4bn-year-old 'Earth rock' found in Apollo 14 crew's moon haul

Christopher Davidson
January 29, 2019

Australian scientists studying lunar rock samples have found one of the rocks' compositions to be highly indicative that it was in fact formed on Earth, causing them to speculate that it was thrown there when an asteroid struck our planet billions of years ago. These Live Streaming and Time Lapse Videos From ISS Will Leave You Spellbound.

The evidence gathered by the team shows that this fragment formed 4.1 - 4 billion years ago at nearly 20 km under Earth's surface. Imagine the surprise when scientists found that one such rock was terrestrial in origin - to top it all off, it's also Earth's oldest rock found thus far.

Nope. According to an global team of scientists, there's evidence the rock was terrestrial in origin - it's a 2-gram piece of quartz, feldspar, and zircon embedded in a larger chunk of rock called Big Bertha - minerals that are rare on the Moon, but really common here on Earth.

Chemical analyses showed the fragment crystallized in an oxidized environment at temperatures consistent with those near the subsurface of young Earth.

'It is an extraordinary find that helps paint a better picture of early Earth and the bombardment that modified our planet during the dawn of life, ' said NASA scientist Dr David Kring, who led the research.

The researchers said there is a possibility the sample crystallized on the Moon and isn't from Earth. However, conditions at no other time gathered from lunar examples would be required along with an example, in the lunar mantle, to have framed at huge profundities where many other rocks were combined together.

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"The age of the zircon mineral found in the lunar sample is quoted as circa 4.01 billion years old, which makes it a very old piece of Earth (if this research is correct), but it's not the oldest", Dodd told Gizmodo. The moon was about three times closer to Earth than it is today, it should be mentioned.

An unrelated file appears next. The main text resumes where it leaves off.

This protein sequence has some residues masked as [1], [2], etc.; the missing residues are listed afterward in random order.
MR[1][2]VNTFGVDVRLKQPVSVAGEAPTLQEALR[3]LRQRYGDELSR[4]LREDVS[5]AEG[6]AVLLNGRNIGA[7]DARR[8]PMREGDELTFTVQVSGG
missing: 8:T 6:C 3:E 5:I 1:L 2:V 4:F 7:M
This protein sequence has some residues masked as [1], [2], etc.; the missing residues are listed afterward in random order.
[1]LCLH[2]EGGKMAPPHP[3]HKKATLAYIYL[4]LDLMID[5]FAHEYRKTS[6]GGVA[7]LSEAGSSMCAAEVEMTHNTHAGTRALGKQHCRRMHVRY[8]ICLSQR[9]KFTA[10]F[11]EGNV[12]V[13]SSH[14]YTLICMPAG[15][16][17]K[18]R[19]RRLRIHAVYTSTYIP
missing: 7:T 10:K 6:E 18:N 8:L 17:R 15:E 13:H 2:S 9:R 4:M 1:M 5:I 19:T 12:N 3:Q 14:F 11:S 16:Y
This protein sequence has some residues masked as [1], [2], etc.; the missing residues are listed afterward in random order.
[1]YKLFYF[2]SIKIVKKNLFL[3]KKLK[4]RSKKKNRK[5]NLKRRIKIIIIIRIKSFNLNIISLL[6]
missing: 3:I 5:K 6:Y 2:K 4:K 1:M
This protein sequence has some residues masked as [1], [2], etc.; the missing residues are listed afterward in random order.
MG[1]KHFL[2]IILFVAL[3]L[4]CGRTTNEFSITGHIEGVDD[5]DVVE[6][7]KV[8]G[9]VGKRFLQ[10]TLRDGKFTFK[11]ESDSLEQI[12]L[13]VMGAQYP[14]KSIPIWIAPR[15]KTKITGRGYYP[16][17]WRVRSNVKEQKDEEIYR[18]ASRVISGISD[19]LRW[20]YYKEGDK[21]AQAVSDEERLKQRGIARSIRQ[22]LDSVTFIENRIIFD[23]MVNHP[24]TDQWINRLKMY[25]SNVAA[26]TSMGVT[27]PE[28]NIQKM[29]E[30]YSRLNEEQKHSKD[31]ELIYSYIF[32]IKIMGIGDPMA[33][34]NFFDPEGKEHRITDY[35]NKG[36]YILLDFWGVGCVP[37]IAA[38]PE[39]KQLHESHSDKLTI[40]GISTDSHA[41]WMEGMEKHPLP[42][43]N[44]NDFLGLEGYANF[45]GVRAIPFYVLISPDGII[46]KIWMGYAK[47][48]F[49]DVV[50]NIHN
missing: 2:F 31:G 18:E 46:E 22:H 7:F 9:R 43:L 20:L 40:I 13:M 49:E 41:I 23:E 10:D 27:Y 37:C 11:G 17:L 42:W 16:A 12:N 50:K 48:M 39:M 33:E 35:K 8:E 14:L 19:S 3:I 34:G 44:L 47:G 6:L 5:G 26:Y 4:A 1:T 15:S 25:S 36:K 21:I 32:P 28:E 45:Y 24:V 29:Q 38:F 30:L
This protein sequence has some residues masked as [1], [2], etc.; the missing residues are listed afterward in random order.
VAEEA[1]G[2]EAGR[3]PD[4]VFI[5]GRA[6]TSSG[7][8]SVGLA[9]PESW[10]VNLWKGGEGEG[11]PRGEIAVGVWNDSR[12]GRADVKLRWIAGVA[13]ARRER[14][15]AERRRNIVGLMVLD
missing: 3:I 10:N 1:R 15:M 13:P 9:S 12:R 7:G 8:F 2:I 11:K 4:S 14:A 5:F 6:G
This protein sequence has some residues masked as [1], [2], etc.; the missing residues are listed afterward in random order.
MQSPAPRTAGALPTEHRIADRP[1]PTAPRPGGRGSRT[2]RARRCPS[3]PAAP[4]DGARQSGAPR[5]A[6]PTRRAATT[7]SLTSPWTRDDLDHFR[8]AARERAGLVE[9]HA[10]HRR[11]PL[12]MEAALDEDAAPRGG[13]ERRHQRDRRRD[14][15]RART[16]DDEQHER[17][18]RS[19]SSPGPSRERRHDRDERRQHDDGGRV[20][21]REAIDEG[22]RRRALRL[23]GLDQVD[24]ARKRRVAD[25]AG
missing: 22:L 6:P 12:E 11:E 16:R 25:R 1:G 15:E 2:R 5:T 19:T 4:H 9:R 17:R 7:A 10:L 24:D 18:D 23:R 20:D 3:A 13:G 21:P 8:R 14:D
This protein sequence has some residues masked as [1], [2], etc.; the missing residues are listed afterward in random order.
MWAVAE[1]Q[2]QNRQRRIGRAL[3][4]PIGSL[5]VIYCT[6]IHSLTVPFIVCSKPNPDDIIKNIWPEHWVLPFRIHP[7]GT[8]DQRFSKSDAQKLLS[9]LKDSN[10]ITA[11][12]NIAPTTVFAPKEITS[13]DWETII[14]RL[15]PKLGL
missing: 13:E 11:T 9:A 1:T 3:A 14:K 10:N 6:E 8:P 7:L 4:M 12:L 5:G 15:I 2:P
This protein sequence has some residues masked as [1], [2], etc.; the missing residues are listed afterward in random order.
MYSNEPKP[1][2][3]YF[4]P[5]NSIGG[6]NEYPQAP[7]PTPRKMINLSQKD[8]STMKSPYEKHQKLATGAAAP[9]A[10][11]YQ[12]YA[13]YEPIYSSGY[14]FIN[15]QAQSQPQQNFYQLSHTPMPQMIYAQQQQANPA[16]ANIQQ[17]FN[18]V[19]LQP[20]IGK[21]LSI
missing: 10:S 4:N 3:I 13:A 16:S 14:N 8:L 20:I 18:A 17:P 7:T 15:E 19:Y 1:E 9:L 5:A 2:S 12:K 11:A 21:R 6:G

The final impact that affected the rock happened about 26m years ago when an asteroid slammed into the moon and made the Cone crater, measuring 340 metres wide and 75 metres deep, near the Apollo 14 landing site.

The Earth is believed to have been formed in the early Solar System almost 4.5 billion years ago. After that period, the Moon was affected by smaller and less frequent impact events.

The fragment of Earth was blasted off the planet during a powerful impact some 4 billion years ago, researchers said. That confirmed the scientists' belief that the rock originated from our planet.

The researchers believe that a large comet or asteroid hit Earth and sent the rock up through the atmosphere and into space.

Kring expects that some geologists in the scientific community won't accept the finding because it seems controversial. Dr. Katharine Robinson, a postdoctoral researcher at the LPI, was also involved in the study, as were Dr. Marion Grange (Curtin University), Dr. Gareth Collins (Imperial College London), Dr. Martin Whitehouse (Swedish Museum of Natural History), Dr. Josh Snape (Vrije Universiteit Amsterdam), and Prof.

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